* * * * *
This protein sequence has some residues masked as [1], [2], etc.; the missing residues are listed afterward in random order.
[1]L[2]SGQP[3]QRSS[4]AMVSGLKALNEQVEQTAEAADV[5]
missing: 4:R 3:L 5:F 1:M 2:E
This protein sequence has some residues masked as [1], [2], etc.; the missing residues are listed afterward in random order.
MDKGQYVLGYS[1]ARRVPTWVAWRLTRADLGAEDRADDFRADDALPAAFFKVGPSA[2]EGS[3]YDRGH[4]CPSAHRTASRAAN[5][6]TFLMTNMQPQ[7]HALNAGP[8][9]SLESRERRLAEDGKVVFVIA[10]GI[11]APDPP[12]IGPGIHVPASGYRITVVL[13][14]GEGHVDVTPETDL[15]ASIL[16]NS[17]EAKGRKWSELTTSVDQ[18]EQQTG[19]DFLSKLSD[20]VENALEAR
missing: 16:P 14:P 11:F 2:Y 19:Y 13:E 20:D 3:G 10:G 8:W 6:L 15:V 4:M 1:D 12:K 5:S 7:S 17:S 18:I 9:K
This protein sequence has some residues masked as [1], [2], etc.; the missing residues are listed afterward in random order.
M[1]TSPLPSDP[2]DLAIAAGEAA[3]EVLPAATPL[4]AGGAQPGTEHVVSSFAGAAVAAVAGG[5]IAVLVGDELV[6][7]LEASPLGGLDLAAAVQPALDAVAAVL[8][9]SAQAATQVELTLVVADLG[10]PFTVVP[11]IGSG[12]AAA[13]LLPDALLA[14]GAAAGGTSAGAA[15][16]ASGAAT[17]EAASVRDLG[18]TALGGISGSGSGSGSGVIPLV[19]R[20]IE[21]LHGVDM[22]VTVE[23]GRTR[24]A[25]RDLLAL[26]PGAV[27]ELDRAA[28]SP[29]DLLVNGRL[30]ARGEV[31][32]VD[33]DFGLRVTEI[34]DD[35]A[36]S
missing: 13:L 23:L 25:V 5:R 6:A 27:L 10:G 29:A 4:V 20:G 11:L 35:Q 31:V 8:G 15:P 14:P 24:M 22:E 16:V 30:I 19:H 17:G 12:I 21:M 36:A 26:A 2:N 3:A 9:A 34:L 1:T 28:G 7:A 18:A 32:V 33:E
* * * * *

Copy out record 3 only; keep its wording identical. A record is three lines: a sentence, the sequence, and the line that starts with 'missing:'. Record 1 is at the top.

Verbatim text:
This protein sequence has some residues masked as [1], [2], etc.; the missing residues are listed afterward in random order.
M[1]TSPLPSDP[2]DLAIAAGEAA[3]EVLPAATPL[4]AGGAQPGTEHVVSSFAGAAVAAVAGG[5]IAVLVGDELV[6][7]LEASPLGGLDLAAAVQPALDAVAAVL[8][9]SAQAATQVELTLVVADLG[10]PFTVVP[11]IGSG[12]AAA[13]LLPDALLA[14]GAAAGGTSAGAA[15][16]ASGAAT[17]EAASVRDLG[18]TALGGISGSGSGSGSGVIPLV[19]R[20]IE[21]LHGVDM[22]VTVE[23]GRTR[24]A[25]RDLLAL[26]PGAV[27]ELDRAA[28]SP[29]DLLVNGRL[30]ARGEV[31][32]VD[33]DFGLRVTEI[34]DD[35]A[36]S
missing: 13:L 23:L 25:V 5:R 6:A 27:L 10:G 29:A 4:V 20:G 11:L 35:Q 31:V 8:G 15:P 14:P 24:M 22:E 16:V 30:I 19:H 17:G 12:I 21:M 36:A 26:A 2:N 3:A 9:A 34:L 1:T 28:G 7:A 18:A 32:V 33:E